“Chefs are like snowflakes, no two are identical – how they came to the profession, whether or not they went to cooking school, whether or not their families travelled or ate in good restaurants or even had good food at home, how they first discovered the kitchen, how they settle on their own style… I think of it like a curriculum, the path they make for themselves as they make their way towards becoming a chef in their own right. It’s rarely the same for any two people.
“Chefs run the gamut of socio-economic background, cultural background, ethnicity, privilege and yet all these people wind up in the same place, in kitchens.”
Whatever a chef’s backstory, where they came from, or indeed where they are now, they are today facing a plot twist, one that nobody foresaw. The coronavirus crisis threatens the restaurant industry and almost all chefs will have to write a difficult new chapter in the story.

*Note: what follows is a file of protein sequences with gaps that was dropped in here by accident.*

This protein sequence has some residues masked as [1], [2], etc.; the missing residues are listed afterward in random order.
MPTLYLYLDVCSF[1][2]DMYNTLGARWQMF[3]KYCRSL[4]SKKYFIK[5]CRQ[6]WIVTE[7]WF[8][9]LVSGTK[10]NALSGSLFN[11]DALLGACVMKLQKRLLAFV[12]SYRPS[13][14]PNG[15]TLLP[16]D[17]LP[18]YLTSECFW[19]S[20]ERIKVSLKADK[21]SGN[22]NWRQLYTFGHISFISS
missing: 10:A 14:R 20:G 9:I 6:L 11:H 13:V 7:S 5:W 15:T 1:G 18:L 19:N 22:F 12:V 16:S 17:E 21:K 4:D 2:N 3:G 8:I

“There almost aren’t words for it,” says Friedman. “I started doing these nightly specials on maybe the March 14 or so and everybody I spoke to that week, chefs and restaurateurs, were burning themselves out. They were all dealing with their staff, looking into what kind of relief they could apply for, a lot of them were starting to do advocacy work, they were putting together ad hoc coalitions and petitions and they were basically working at an unsustainable level.
After the initial shock of the lockdown, many in the restaurant industry are beginning to process the reality they will be facing in the near to medium term.
“There are restaurants that won’t reopen after this,” says Friedman. “Some will. Some will open but not have the same income again, they’ll open but the owners won’t take a salary for a year or two.
Crisis and uncertainty can pave the way for reinvention and the chance to build a new model for restaurants.
“One thing this crisis has uncovered is the tenuousness of the restaurant business model. It’s not just the employees who live paycheck to paycheck, it’s the restaurants. There’s no reserve, no nest egg,
“I feel like it’s reaching some kind of critical mass in the last 7-10 days. There is a desire to take the risk of reopening at a higher price point in order to establish a more humane baseline way of doing business. That to me is stunning, I don’t know if I would have that kind of courage right now.
There’s a lot about the pre-coronavirus society that was broken and a crisis like this allows us to see it clearly and, if we’re serious about it affect the change we’ve long known we needed. As they say,